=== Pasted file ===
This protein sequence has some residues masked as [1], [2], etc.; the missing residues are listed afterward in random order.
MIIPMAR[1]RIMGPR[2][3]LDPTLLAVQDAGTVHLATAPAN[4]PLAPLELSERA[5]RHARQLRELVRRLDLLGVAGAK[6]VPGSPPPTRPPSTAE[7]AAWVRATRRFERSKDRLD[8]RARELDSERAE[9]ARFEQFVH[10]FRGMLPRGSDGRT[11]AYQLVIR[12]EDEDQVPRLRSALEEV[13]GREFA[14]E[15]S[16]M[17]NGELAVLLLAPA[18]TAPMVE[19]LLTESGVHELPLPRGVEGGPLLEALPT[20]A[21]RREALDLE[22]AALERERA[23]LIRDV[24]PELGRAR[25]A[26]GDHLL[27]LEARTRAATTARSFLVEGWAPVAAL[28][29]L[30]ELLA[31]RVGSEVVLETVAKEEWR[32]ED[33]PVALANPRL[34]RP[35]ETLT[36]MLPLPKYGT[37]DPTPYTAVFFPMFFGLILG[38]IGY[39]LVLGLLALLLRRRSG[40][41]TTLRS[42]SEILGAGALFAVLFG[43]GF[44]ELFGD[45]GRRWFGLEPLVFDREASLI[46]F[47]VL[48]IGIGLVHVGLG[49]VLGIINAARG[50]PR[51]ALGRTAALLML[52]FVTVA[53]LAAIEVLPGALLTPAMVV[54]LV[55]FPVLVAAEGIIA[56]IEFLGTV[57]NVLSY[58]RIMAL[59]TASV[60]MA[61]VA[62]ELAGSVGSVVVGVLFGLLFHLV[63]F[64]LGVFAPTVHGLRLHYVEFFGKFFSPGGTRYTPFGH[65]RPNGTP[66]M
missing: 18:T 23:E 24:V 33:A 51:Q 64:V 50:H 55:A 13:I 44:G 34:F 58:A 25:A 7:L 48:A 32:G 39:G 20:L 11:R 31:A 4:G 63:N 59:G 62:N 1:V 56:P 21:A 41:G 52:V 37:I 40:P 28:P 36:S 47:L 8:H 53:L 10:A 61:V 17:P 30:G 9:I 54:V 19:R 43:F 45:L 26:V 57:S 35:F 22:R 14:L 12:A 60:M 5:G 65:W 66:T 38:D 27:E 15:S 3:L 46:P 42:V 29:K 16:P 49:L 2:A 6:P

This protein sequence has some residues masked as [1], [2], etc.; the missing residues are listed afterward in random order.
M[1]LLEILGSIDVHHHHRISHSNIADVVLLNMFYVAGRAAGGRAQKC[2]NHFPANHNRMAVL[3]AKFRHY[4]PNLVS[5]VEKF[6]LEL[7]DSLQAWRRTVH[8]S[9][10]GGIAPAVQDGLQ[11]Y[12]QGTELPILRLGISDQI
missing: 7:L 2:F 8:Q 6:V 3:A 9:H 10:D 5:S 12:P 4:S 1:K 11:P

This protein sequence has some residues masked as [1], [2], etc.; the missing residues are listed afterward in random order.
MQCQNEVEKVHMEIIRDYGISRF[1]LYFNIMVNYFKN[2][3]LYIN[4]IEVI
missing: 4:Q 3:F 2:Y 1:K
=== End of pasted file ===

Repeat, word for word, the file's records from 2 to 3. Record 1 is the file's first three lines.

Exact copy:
This protein sequence has some residues masked as [1], [2], etc.; the missing residues are listed afterward in random order.
M[1]LLEILGSIDVHHHHRISHSNIADVVLLNMFYVAGRAAGGRAQKC[2]NHFPANHNRMAVL[3]AKFRHY[4]PNLVS[5]VEKF[6]LEL[7]DSLQAWRRTVH[8]S[9][10]GGIAPAVQDGLQ[11]Y[12]QGTELPILRLGISDQI
missing: 7:L 2:F 8:Q 6:V 3:A 9:H 10:D 5:S 12:P 4:S 1:K 11:P

This protein sequence has some residues masked as [1], [2], etc.; the missing residues are listed afterward in random order.
MQCQNEVEKVHMEIIRDYGISRF[1]LYFNIMVNYFKN[2][3]LYIN[4]IEVI
missing: 4:Q 3:F 2:Y 1:K